By adopting the cloud supply chain, companies also acquire a strategic advantage over those old-fashioned competitors who still rely on inefficient traditional tools like Microsoft Excel spreadsheets and e-mail to manage their trade compliance, transportation and logistics processes. With cloud computing, companies can even operate on a modest technology budget that collaborate with their suppliers to make more accurate delivery forecasts, minimize excess inventory build-ups and avoid nasty last-minute surprises for their end users.
Following, I am going to exam the advantages and disadvantages of adopting cloud computing in supply chain management.
Pros and Corns
provides a low cost way to acquire supply chain management functionality.
Works around IT resource and budget constraints.
Supports highly distributed operational processes at a low cost.
Lower upfront costs.
achieves faster time to deployment.
May recognize or demonstrate return on investment faster.
Avoids delays associated with long IT project queues.
Quicker time to market for simple to moderate requirements.
Faster release of new features, thus provides a significant edge over the heat competition.
ensures that the flexibility and adaptability of supply chain is enough meet the varied needs of organization.
enables seamless sharing of information between many partners, hence allowing them to function in sync with each other and take quick decisions to maximize profitability and efficiency of the whole supply chain.
Enables supply chain management in small and midsize businesses.
Builds competencies prior to investing.
Enables companies to try innovations at a lower cost, without any long-term commitment.
Improves agility to respond to user requirements on an ongoing basis.
Often improves usability
Cloud computing also comes with its own set of challenges. Following are three of the most pressing problems that come up when a company is assessing the cloud.
1. Implementing cloud technology might require a lot of time. Moreover, the decision to adopt the cloud computing usually involves several parts in the supply chain, which makes it vulnerable to even minor conflicts between those parties.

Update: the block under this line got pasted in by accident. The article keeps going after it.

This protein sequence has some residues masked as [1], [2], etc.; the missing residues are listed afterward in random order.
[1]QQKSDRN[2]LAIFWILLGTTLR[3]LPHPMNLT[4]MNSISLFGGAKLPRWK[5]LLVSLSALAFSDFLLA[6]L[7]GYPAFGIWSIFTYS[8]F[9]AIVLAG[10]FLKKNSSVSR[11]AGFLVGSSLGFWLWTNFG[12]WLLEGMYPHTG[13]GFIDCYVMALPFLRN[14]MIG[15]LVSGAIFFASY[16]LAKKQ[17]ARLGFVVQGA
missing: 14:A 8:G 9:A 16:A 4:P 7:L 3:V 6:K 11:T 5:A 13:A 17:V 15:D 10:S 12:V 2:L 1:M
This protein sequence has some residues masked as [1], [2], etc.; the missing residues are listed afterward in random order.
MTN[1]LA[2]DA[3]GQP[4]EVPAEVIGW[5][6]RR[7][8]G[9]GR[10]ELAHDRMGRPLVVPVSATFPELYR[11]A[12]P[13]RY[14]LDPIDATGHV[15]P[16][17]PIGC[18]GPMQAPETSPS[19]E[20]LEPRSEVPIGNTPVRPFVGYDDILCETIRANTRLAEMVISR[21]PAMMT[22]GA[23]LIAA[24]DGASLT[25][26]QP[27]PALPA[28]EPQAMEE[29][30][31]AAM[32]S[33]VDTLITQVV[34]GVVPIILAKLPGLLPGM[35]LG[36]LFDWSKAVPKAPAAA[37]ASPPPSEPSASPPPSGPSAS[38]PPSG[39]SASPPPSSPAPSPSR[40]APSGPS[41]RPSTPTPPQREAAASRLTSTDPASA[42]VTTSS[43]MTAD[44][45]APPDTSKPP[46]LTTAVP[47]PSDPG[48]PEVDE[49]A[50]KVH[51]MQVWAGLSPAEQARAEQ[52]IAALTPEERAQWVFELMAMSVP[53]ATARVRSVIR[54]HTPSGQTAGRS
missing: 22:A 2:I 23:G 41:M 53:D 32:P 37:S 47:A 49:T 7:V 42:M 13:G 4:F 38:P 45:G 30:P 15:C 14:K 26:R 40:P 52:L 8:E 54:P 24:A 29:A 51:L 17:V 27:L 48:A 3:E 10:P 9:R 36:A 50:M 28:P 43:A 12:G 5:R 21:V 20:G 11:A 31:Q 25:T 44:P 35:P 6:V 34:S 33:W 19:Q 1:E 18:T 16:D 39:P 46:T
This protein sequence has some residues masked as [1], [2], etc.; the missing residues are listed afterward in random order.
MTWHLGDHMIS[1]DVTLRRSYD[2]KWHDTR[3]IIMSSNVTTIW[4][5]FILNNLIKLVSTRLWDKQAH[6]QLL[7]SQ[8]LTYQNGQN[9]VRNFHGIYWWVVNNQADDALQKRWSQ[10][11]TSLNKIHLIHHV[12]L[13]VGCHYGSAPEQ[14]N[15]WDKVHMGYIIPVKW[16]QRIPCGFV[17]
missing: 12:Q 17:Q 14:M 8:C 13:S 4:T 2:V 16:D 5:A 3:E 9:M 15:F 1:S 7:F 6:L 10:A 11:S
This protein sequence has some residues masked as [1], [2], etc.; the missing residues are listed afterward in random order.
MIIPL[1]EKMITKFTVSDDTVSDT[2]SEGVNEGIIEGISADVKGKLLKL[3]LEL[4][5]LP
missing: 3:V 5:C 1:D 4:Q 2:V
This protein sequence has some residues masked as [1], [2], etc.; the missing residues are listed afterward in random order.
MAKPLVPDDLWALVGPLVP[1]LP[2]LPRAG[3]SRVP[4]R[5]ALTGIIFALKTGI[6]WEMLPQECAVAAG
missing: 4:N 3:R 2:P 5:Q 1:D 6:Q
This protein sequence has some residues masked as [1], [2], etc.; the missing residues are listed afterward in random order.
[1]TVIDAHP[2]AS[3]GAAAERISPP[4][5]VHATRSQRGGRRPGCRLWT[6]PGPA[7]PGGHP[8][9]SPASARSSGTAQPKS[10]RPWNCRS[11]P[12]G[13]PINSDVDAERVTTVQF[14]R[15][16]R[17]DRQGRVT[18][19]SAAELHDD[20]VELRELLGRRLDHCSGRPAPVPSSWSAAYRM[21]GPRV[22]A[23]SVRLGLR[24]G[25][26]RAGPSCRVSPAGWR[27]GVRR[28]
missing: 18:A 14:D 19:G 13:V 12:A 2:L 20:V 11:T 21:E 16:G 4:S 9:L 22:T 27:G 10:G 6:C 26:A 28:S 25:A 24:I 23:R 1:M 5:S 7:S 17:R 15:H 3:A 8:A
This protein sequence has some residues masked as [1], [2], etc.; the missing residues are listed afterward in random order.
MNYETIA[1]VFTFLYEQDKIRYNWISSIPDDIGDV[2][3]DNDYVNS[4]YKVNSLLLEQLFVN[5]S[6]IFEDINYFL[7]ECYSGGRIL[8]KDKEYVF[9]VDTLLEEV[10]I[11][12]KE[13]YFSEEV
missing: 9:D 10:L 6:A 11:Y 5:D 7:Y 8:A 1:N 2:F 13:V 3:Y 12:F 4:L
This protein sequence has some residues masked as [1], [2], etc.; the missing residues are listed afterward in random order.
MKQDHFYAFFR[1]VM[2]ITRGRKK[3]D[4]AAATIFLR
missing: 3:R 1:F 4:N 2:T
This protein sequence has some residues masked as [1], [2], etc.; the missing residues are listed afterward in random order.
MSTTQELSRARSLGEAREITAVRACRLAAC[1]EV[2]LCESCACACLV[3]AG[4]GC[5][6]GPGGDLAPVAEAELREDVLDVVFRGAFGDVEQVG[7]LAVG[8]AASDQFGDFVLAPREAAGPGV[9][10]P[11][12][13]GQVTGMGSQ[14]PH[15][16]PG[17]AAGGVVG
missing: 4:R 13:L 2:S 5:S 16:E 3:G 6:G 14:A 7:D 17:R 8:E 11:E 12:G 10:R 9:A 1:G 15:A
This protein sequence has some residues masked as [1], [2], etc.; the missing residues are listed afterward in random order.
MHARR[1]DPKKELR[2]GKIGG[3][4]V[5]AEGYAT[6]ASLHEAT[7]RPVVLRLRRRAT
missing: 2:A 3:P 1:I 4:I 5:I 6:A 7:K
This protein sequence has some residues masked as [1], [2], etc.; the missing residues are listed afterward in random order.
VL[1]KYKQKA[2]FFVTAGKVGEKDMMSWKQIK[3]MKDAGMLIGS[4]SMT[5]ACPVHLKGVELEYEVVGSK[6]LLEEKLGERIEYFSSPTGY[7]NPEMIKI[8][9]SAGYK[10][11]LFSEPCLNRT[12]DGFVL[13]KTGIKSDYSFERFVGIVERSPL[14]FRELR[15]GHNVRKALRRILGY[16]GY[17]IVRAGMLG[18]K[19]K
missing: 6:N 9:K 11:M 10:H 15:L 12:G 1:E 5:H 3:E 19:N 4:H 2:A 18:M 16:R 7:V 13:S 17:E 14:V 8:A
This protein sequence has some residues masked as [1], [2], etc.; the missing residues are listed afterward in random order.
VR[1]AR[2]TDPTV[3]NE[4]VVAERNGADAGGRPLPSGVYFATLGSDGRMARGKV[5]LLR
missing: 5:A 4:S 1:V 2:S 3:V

2. Fitting all the requirements of any supply chain or organization is not taken for granted by cloud computing.
3. Security of the data stored in cloud could be a serious problem in cloud supply chain. This security would even be more prominence when we are talking about the importance of securing one’s intellectual property.
The future of clod computing
Noticing that the security concerns about "the cloud" is consistently top the list of adoption issues. There's still a lot of complexity and uncertainty. People are worried about the security of the data they store in the cloud. Because of this, we could expect to see more secure security applications and techniques coming up.
Mobile devices will also become more powerful and thinner. With the continued rise of mobile computing and the reliance on clouds to support mobile applications, mobile devices will have more capabilities, but the data will live in the cloud. Apple's iCloud is just one example. More cloud computing platforms will become accessible on mobile
It seems that the supply chain’s migration to cloud computing is not a “if” issue, but a “when” issue. However, in the practical world, does this application fit in all organization? Even if it fit, does everyone can accept it? Especially for the non-tech company with employers are not skillful in this kind of high-technology. So we should think more on the initial step to entering cloud.